We cleaned out the Dekalb International Market, starting the night with Blue Point and Apellation oysters with lemon and a pickle plate (in the background), composed of our friend Adam's homemade whole cukes and beets.

After a fresh and flavorful start to the meal, we fried things.

Many things.

I completely forgot to take a picture of the fried plantains we made, which I take only partial blame for as we were all complicit in eating them quickly!  Dipped in a homemade red pepper aioli and dusted with plenty of sea salt, they were delicious.

So were the fries, but we saved those for...

the mussels.
 We used Julia Child's steamed mussels recipe but left out the parsley (because 2/3rds of us were not fans of wet parsley clinging to our mussels) and subbed in apple juice with a splash of apple cider vinegar for the white wine because 1/3 of us is a nondrinker.  Guess what?  The drinkers didn't miss it, and voted the apple juice a fine substitute!

 To temper the richness of the meal, we made a salad.  But not just any salad; Thomas Keller's wedge salad from Ad Hoc at Home, a cookbook I've mentioned once or twice on this blog. Thomas Keller tops his iceberg lettuce with brioche croutons, bacon lardons, and a buttermilk blue cheese dressing that was the most complex thing we made that night.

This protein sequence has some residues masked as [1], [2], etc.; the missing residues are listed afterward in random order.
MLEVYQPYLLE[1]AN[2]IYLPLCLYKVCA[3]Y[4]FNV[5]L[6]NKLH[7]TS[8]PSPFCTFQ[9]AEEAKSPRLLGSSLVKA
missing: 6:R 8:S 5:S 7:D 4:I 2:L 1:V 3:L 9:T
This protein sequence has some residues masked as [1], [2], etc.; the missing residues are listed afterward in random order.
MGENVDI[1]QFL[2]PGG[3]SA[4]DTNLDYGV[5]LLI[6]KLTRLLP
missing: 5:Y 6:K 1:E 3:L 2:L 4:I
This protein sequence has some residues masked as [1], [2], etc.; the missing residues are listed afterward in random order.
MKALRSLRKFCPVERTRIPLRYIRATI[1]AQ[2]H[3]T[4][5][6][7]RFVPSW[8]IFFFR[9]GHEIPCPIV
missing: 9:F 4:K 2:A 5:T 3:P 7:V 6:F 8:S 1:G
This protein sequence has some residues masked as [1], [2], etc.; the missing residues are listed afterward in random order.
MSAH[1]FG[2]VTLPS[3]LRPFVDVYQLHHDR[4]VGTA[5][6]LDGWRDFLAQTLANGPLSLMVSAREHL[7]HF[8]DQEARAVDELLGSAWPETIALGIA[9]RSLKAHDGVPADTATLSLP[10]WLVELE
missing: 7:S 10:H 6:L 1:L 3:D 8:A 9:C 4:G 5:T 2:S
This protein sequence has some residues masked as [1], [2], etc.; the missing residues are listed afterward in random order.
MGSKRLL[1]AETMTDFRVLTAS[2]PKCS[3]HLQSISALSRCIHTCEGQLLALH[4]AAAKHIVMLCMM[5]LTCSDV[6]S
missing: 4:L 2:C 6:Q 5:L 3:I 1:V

It's my new favorite salad.

Gratuitous shot of a perfect fry.

Of course, no good meal is complete without dessert.  Since we were going all out with from-scratch dishes, and Thanksgiving is coming up, I decided to attempt a from-scratch pumpkin pie.

Here it is, in all its finished glory.  Was it labor-intensive? Yes. Was it worth it?  Absolutely. The pumpkin flavor was deeper and richer than any pumpkin pie I've ever had before. I even forgot to add cream to the pie filling and the flavor and texture was still amazing.  Of course, the cream ended up whipped on the side.

The perfect end to a perfect meal?